It throws out into the open, pulls the big wings about, and comes directly into the sunshine.  No time to ponder correct exposure now, this is what we came for.

“Well, we can go back for coffee now”, I announce. But the others are ‘chimping’ at the review screens on the camera. Y’know, head down, arms waving, “Oh, oh, oh”

Not a bad morning’s work. The Sir Perc of Old would be happy.
Enjoy

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The Gate Keeper “Who dares enter here?”
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First sighting. Lost among the branches
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That was the view I was looking for
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Elegance has a form
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Wing ruffle, its time to go.
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Beginning to stretch the wings
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Coiled and ready to unwind
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Stepping out, wing driving to the left
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Succesful launch
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And against the best backdrop sky

Loitering with INTENT

We’ve been housebound because of the weather, and in the early afternoon, the sun shone, blue sky, and we decided to head to Twenty Nine Mile Road.  Just for a look, and then a coffee on the way home.   The Plant is Locked Out to mere mortals at the moment as the roads are a quagmire from the rains, the constant 4WD traffic, and that one of the number of bird watchers managed to put their ‘fourbee’  off the road and into a bog, requiring work by the management to get it out.  So.

The weather forecast was loaded with gloom and doom, but we thought it was worth the risk just for the time out.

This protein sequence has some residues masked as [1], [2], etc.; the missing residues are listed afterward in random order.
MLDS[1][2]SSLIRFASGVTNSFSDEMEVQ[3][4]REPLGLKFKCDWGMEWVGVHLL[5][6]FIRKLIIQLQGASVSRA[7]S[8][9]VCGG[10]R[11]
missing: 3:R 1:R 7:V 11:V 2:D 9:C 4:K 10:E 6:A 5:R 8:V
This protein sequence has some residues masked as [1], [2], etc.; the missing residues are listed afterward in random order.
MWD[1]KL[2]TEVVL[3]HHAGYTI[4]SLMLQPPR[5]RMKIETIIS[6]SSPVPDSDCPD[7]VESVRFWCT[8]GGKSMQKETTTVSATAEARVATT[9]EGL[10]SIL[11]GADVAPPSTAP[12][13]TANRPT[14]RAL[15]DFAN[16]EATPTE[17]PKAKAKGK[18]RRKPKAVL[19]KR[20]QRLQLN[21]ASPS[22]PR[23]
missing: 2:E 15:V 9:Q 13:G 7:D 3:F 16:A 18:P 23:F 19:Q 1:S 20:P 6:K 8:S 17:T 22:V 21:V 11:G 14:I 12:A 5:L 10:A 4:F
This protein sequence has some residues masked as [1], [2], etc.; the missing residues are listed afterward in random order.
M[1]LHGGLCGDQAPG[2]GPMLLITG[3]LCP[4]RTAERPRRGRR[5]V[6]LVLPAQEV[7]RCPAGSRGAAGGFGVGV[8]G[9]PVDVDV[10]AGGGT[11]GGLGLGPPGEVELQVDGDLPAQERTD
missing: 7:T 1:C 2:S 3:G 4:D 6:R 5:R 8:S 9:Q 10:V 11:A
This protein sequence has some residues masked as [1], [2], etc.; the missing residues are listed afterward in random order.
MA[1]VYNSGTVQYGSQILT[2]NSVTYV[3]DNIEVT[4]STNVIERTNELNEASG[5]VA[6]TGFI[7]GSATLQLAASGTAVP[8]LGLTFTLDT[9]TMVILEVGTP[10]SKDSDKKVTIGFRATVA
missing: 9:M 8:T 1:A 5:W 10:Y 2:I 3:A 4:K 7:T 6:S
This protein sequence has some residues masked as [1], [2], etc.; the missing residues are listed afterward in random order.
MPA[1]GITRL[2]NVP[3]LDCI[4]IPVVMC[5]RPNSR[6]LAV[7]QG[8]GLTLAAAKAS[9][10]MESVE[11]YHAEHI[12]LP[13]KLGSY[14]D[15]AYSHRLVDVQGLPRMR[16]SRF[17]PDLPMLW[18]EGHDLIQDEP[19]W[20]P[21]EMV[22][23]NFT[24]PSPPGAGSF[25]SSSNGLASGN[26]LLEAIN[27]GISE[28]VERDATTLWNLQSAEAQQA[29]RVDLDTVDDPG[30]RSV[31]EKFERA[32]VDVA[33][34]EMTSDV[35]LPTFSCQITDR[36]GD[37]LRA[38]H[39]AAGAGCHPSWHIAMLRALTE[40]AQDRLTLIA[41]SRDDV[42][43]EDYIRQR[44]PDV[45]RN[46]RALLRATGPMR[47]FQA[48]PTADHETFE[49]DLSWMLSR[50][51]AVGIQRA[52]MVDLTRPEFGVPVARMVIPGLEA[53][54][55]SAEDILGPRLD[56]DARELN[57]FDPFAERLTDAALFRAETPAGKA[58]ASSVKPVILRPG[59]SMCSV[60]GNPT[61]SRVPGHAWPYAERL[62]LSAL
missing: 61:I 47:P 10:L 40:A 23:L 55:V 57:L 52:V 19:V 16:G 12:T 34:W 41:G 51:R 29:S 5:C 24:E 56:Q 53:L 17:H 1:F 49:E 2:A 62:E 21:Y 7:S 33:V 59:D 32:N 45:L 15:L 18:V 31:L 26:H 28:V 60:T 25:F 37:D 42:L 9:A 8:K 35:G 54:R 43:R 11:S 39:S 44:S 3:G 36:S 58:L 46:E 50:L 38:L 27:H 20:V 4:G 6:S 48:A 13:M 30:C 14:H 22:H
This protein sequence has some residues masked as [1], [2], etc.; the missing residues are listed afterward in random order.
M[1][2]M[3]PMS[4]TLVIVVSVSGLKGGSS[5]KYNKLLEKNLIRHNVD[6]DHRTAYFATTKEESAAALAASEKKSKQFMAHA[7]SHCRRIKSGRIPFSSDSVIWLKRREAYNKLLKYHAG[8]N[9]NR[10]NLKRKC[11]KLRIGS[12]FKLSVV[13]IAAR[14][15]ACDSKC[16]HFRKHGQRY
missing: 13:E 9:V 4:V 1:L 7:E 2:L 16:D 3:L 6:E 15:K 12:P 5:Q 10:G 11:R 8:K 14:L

And we managed some good sunshine for about 30 minutes.  And then a great big black cloud with a distinct grey sheet falling from it, headed in our direction. It was, as they say.  All over.

And in the same direction a large raptor, which as it came closer was definitely a White-bellied Sea-eagle. It swung in on the wind, which even optimistically could be measured somewhere between 50-60kph. The rain was ripping in behind it.  The bird landed, without a care on a roadway bund between two ponds.  And with the rain pelting down it just sat and watched.   A lone Samp Harrier had clued on that something was going to happen and was making various treks back and forth behind the eagle. We were stuck sitting in the car with the window open, and rain pouring in.  Close window at least.

And it waited.  It seemed to me the wind and the rain were increasing, but still it sat. And looked.

Then at what can only be described as ‘The height of the storm”. — or as poor old much maligned Edward Bulwer-Lytton “It was a dark and stormy night; the rain fell in torrents — except at occasional intervals, when it was checked by a violent gust of wind which swept up the streets (for it is in London that our scene lies), rattling along the housetops, and fiercely agitating the scanty flame of the lamps that struggled against the darkness.” might have said.

The bird casually turned its body into the wind, raised the wings and lifted off. And to my real surprise, headed “into” the wind. Long deliberate beats that took it just over the water out along the pond.
Then it became clear through the rain.
A lone Eurasian Coot had taken that moment to make its run across the lake.  Wrong move!

With the rain hammering at me as I swung open the door, and raced back along the road to get a clear look at the event, the eagle made several passes at the hapless coot, and then I lost it behind a clump of grass in between, and to be honest, the sting of the rain, the lack of wet protection for body and camera, and it was time to go back to the ‘safety’ of the car.   EE had managed to get a better look of the eagle as it brought the coot to land.

But.  Let’s face it. A long way away, drenching rain, no  light, and buckets of contrast and colour and sharpening and noise reduction, and this a about as good as it gets.

I guess I make no apology for the images.  At least we were there.

The power of the eagle is still haunting my thoughts.  I was having trouble walking in that wind.

Thanks to EE for supplying the last moments of the action.

Locked on Target
Locked on Target. That the D810 and the 300mm Locked on at all is much a tribute to the gear.
Photo Courtesy EE
Photo Courtesy EE
Photo Courtesy EE
Photo Courtesy EE
Photo Courtesy EE
Photo Courtesy EE
Photo courtesy EE
Photo courtesy EE